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Tony Birch

From the much-loved author of Shadowboxing comes a stunning debut novel in the tradition of Honey Brown, Chris Wommersley, and Kenneth Cook’s Wake in Fright.

Jesse has sworn to protect his sister, Rachel, no matter what. It’s a promise that cannot be broken. A promise made in blood. But, when it comes down to life or death, how can he find the courage to keep it?

Set on the back roads of Australia, Blood is a boy’s odyssey through a broken-down adult world.


Tony Birch’s debut novel, Blood, will surely attract a lot of interest from the many fans of his accomplished short stories. He has published two acclaimed collections, Shadowboxing (2006) and Father’s Day (2009) – but this is first foray into the longer form. The move into an extended narrative can be tricky for short-story writers, resulting in a sense of the story being padded out. I’m happy to report no such awkwardness here – in fact, I stayed up late to finish Blood in one greedy gulp, so invested I was in the fate of its main characters, brother and sister Jesse and Rachel.

Thirteen-year-old Jesse is unusually mature for his age, with good reason: he’s been looking after younger sister Rachel since he was five, in the face of indifferent neglect from their mother, Gwen. The siblings’ longest stint in a stable-ish home is their time living in a rundown farmhouse near Melbourne airport with tattooed ex-con Jon. At first, they fear he’ll be ‘good with his fists’, like so many of Gwen’s boyfriends, but instead he turns out to be a rare stabilising influences in their lives, baking cakes and sharing life-advice, until Gwen gets bored with his domestic ways and kicks him out. Later, an unexpected stay with Gwen’s father, a reformed alcoholic, provides another aborted glimmer of hope. But before long, Gwen, Jesse and Rachel are stuck with another thoroughly bad character ‘good with his fists’ – and Jesse takes an opportunity to make a dash for a better life, taking an audacious risk that brings seriously dark consequences.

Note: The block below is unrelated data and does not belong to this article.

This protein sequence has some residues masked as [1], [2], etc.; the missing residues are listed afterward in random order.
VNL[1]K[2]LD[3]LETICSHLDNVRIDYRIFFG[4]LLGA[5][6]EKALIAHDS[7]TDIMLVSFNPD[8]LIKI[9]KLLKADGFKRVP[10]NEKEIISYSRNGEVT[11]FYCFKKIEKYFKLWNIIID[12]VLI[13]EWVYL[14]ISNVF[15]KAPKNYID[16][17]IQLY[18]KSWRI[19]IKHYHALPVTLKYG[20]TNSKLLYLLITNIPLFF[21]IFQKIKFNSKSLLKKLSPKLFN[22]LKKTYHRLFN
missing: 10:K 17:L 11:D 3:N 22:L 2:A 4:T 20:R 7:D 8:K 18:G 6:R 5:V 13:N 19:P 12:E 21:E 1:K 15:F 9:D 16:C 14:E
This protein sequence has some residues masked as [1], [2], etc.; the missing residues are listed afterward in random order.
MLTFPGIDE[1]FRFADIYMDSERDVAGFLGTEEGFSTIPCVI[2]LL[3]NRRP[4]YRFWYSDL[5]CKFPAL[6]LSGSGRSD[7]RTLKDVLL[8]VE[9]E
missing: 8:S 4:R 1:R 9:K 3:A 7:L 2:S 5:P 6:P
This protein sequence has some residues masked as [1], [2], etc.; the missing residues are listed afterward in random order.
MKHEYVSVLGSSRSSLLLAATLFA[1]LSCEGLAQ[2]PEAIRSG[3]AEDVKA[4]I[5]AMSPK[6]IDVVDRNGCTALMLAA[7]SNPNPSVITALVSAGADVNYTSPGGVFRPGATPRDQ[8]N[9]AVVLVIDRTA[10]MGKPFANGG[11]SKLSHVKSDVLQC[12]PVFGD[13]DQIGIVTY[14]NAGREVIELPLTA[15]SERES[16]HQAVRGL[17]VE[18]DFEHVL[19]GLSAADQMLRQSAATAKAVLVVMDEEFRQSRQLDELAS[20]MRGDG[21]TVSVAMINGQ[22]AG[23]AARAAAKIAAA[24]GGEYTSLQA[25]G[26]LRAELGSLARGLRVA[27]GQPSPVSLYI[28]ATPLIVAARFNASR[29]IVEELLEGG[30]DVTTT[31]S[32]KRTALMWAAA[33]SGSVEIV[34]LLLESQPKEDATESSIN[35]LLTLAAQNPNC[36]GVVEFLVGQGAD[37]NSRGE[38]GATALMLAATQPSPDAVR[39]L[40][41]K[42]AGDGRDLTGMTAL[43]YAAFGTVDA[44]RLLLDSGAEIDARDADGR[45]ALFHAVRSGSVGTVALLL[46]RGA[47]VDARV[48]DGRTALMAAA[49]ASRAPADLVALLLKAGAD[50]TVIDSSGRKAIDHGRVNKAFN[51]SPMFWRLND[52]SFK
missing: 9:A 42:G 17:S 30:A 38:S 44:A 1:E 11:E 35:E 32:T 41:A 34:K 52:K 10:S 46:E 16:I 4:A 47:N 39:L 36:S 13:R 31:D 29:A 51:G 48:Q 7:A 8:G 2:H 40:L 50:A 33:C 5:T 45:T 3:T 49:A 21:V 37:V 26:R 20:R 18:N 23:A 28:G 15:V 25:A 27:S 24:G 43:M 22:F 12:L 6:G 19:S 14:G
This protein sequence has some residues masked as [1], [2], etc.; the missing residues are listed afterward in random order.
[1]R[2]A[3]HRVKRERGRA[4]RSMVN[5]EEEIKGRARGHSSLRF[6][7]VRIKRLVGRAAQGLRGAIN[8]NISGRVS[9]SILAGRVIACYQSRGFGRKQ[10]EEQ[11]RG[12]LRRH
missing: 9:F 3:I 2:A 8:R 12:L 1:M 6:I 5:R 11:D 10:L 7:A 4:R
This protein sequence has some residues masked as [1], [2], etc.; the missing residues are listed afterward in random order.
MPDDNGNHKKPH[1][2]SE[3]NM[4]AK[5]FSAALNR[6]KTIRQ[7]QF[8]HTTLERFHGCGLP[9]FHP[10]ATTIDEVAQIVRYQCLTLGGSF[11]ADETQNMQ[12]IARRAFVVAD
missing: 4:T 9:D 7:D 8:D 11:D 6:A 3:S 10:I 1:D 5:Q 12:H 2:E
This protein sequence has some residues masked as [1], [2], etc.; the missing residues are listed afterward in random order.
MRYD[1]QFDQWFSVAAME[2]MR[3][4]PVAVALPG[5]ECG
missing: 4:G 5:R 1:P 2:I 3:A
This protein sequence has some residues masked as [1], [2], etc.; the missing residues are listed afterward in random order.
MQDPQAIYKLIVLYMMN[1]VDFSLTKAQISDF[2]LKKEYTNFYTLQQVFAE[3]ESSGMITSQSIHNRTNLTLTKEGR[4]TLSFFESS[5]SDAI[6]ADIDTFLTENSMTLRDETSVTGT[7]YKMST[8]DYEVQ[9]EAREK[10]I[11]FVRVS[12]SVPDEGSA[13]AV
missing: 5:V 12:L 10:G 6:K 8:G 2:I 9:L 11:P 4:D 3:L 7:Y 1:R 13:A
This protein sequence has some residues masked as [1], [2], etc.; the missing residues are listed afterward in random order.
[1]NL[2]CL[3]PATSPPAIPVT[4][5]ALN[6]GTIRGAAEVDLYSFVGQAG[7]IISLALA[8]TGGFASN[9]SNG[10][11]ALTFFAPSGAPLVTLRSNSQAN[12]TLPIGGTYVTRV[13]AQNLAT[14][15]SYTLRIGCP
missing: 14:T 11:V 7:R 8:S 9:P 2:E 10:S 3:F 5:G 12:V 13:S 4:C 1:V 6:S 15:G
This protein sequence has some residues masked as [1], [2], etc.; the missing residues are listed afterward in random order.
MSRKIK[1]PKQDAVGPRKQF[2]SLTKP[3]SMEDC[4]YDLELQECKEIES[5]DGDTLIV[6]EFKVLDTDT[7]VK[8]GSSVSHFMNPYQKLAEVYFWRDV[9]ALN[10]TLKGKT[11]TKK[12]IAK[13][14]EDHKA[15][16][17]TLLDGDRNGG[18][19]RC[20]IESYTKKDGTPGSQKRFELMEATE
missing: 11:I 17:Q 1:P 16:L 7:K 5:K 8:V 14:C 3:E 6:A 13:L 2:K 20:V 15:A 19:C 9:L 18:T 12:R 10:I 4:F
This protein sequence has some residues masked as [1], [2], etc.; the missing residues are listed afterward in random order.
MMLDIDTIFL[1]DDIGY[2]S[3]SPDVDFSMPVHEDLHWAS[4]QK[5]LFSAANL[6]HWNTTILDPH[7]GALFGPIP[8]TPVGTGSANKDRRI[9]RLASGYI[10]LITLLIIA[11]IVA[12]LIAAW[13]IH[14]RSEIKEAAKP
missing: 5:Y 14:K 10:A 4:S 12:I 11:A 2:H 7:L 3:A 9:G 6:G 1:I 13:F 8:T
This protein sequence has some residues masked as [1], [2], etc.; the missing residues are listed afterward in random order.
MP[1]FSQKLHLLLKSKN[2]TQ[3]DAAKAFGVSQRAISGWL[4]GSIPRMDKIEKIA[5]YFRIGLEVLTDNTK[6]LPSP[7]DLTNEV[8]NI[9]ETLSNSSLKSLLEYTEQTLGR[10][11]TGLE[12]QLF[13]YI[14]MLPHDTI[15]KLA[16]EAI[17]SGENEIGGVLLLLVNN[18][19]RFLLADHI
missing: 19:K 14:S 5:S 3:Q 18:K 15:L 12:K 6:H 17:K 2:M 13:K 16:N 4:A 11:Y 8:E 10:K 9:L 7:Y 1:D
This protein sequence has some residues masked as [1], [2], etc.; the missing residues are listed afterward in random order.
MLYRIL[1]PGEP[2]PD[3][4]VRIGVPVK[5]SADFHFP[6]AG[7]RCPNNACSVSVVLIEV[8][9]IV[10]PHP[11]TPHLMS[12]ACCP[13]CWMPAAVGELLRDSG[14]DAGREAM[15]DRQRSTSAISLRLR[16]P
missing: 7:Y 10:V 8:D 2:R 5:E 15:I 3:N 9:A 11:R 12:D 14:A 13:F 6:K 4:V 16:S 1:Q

This is a fractured fairytale, a dark Australian road story, but also an affecting tale about the bond between a brother and sister, and how the most unexpected people can transform lives. Birch delivers edge-of-your-seat suspense and engrossing characterisation in equal measures.

Jo Case is a bookseller at Readings Doncaster.

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